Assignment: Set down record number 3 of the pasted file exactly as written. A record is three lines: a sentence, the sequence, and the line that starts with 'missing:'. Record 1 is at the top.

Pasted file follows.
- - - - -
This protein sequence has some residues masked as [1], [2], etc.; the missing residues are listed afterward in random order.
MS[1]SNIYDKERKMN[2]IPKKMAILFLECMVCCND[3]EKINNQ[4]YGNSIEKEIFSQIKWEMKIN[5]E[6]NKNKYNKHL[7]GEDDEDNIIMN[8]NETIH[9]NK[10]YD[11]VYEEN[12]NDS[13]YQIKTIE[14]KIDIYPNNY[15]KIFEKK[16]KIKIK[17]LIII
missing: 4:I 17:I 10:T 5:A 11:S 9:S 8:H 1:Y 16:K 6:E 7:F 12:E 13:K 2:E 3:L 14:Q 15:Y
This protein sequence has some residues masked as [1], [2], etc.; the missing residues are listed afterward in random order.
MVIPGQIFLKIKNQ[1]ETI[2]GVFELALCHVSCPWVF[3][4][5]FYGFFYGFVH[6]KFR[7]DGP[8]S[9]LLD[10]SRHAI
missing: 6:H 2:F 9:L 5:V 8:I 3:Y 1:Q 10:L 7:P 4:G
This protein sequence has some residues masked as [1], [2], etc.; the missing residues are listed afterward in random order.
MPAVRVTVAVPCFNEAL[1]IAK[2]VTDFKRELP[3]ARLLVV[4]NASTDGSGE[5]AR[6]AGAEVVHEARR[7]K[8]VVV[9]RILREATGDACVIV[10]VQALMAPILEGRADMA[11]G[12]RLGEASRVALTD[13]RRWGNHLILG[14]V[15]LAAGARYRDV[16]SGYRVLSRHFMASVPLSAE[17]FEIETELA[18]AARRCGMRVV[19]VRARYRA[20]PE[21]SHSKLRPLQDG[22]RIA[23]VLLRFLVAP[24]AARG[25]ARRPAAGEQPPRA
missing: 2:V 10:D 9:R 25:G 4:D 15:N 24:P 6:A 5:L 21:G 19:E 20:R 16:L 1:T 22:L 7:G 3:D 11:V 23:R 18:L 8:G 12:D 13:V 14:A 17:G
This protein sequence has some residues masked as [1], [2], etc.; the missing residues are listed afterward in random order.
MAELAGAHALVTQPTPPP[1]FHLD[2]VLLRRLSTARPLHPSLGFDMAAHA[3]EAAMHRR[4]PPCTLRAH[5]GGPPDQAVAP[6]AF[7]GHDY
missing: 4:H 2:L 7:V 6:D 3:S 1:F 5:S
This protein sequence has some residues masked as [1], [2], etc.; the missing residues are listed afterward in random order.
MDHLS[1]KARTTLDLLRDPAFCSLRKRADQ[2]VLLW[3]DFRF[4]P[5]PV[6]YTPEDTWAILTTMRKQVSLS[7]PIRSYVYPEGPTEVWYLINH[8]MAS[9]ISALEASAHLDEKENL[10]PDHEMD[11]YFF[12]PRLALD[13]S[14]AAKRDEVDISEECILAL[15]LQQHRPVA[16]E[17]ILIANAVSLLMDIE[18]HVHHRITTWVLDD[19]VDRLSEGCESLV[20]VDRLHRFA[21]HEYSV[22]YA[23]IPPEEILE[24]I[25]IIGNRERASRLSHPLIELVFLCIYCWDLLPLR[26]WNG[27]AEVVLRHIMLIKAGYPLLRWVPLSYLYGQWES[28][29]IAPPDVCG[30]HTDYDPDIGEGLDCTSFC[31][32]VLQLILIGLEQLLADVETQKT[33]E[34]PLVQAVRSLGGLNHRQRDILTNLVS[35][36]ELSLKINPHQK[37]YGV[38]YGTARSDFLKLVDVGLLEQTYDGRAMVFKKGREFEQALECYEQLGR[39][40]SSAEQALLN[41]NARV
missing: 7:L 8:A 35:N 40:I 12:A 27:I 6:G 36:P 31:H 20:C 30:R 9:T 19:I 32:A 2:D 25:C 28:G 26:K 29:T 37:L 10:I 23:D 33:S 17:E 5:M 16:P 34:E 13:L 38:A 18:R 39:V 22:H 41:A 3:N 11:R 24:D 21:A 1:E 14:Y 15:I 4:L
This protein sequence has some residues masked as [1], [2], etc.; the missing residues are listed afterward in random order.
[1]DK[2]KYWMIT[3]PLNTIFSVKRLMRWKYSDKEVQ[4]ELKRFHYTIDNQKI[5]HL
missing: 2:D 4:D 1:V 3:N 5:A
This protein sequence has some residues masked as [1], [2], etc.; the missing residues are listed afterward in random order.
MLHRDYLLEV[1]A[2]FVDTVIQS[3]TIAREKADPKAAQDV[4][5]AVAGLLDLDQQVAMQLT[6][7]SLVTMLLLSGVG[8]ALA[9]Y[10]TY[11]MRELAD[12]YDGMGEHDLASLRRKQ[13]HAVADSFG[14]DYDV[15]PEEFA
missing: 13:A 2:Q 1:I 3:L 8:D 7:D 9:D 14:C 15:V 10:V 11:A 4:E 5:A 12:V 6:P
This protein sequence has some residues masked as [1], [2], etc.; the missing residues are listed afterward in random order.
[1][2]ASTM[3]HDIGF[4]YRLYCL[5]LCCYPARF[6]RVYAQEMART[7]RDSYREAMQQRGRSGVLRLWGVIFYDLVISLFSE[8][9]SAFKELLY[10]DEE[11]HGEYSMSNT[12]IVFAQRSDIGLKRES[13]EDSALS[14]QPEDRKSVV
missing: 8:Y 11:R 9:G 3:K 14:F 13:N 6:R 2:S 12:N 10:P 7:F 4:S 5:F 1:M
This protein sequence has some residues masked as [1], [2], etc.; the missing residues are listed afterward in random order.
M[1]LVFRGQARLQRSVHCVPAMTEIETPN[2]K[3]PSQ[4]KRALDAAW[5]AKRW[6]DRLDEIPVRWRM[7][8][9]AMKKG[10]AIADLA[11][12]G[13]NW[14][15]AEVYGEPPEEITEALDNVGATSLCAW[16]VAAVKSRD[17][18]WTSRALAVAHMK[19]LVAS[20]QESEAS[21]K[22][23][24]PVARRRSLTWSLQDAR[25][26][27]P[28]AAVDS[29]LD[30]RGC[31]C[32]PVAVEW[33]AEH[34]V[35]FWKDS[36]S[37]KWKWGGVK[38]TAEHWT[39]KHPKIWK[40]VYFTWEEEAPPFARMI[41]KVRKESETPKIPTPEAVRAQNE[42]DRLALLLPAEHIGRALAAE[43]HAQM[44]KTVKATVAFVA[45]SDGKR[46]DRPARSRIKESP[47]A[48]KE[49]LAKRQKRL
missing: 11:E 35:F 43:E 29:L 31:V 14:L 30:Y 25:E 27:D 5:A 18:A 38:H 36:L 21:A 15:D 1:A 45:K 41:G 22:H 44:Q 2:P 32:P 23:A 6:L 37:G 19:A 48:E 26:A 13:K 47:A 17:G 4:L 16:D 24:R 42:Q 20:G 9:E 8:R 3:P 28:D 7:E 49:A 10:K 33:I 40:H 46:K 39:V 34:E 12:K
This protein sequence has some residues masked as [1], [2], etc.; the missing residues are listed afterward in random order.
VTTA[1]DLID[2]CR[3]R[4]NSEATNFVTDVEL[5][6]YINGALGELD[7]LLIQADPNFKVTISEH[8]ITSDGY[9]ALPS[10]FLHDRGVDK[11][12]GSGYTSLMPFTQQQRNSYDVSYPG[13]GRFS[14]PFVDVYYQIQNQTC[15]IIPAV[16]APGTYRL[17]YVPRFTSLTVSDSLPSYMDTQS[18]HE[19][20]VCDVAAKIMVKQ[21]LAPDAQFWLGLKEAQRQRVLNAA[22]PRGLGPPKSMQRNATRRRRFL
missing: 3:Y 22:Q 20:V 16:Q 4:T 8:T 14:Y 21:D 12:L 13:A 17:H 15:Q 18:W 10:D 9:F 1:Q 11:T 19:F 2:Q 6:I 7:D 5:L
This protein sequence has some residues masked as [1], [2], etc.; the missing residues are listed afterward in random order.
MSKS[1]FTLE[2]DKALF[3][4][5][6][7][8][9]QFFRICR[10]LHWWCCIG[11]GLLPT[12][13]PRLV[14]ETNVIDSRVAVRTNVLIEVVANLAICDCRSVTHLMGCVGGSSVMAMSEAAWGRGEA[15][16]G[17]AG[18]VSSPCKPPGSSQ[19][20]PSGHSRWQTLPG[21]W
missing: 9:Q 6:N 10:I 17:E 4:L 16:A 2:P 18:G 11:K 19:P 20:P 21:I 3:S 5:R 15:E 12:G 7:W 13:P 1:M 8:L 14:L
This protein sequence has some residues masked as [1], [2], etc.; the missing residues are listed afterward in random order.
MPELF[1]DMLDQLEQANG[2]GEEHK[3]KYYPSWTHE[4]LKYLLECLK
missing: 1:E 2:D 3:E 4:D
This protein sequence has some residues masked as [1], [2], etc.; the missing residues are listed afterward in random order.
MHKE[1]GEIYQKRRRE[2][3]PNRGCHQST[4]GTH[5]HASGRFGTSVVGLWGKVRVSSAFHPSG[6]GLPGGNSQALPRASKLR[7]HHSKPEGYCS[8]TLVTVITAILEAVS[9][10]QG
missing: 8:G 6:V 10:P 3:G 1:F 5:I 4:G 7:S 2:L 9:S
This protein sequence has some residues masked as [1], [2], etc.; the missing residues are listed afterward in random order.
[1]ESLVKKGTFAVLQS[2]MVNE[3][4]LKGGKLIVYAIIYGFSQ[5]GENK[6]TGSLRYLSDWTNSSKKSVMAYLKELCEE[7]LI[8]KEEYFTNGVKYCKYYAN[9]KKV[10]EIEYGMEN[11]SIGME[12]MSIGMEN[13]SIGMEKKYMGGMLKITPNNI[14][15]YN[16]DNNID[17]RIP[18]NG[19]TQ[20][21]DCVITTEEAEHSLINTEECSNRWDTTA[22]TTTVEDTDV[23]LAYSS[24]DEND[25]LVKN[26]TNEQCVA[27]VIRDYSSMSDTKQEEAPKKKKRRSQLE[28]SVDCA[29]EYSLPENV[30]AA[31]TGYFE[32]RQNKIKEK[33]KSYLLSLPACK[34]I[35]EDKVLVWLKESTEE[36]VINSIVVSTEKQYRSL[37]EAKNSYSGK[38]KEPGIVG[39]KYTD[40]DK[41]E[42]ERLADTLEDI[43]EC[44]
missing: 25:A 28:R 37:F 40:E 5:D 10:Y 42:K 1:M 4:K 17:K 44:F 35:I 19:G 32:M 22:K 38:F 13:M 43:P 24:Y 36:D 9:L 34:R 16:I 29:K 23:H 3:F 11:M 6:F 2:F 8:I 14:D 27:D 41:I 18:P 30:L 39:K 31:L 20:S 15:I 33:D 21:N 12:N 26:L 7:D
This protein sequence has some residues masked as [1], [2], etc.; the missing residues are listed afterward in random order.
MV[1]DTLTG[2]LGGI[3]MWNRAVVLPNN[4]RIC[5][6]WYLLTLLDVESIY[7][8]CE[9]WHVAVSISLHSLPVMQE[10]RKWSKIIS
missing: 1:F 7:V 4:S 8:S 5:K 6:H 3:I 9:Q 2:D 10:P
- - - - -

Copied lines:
This protein sequence has some residues masked as [1], [2], etc.; the missing residues are listed afterward in random order.
MPAVRVTVAVPCFNEAL[1]IAK[2]VTDFKRELP[3]ARLLVV[4]NASTDGSGE[5]AR[6]AGAEVVHEARR[7]K[8]VVV[9]RILREATGDACVIV[10]VQALMAPILEGRADMA[11]G[12]RLGEASRVALTD[13]RRWGNHLILG[14]V[15]LAAGARYRDV[16]SGYRVLSRHFMASVPLSAE[17]FEIETELA[18]AARRCGMRVV[19]VRARYRA[20]PE[21]SHSKLRPLQDG[22]RIA[23]VLLRFLVAP[24]AARG[25]ARRPAAGEQPPRA
missing: 2:V 10:D 9:R 25:G 4:D 15:N 24:P 6:A 5:L 21:G 19:E 20:R 16:L 1:T 22:L 7:G 3:D 11:V 23:R 18:L 8:G 12:D 13:V 14:A 17:G